Current growth differences of Norway spruce (Picea abies), Scots pine (Pinus sylvestris) and birch (Betula pendula and Betula pubescens) in different regions in Sweden
Source: Scandinavian Journal of Forest Research, Volume 23, Number 4, August 2008 , pp. 307-318(12)
Publisher: Taylor and Francis Ltd
Abstract:The choice of species in forestry is important, and a real issue as large areas of wind-damaged forest land in southern Sweden need to be regenerated. To compare the growth potential between the most common tree species in Sweden, ratios between site quality derived from site index values determined with site properties were used. A regression function to determine site index for birch from site properties was used to complement the known relationships between site properties and site index for spruce and pine. In large regions of Sweden the distribution of site quality classes was calculated to compare the special characteristics and demands of the three species. On average, the growth difference for pine compared to spruce was about 60% in southern Sweden and 95% in northern Sweden. Corresponding figures between birch and spruce were 40% and 60%. Birch was expected to produce around 60% of pine in northern Sweden and about 70% in southern Sweden. However, it must be stressed that the comparison is based on survey data encompassing mainly naturally regenerated birch, whereas spruce and pine are mainly planted.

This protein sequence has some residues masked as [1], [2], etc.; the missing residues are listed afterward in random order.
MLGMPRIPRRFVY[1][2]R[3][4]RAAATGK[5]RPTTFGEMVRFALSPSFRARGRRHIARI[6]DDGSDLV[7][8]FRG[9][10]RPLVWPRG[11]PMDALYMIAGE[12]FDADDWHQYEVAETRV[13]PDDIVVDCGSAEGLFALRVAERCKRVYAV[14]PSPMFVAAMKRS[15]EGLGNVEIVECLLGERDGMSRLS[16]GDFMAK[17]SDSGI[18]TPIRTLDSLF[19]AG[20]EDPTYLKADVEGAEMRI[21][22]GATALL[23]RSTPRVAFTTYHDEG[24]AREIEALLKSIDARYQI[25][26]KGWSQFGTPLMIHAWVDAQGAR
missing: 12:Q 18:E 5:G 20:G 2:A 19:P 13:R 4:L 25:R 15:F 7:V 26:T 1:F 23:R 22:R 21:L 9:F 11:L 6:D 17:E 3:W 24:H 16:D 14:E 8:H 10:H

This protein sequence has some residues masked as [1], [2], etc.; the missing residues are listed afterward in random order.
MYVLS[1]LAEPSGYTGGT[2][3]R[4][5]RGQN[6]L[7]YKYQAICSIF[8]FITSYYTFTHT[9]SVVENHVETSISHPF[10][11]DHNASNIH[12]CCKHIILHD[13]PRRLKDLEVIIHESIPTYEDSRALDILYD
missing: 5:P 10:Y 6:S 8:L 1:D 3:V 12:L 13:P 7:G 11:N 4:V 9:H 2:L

Document Type: Research Article
Affiliations: 1: Southern Swedish Forest Research Centre, Alnarp, Sweden 2: Tonnersjoheden Experimental Forest, Simlångsdalen, Sweden 3: Jamtland County Council Institute, Hedemora, Sweden 4: Swedish Forest Agency, Jonkoping, Sweden 5: Department of Forest Ecology and Management, Umeå, Sweden 6: Sodra, Head Office, Vaxjo, Sweden
Publication date: August 1, 2008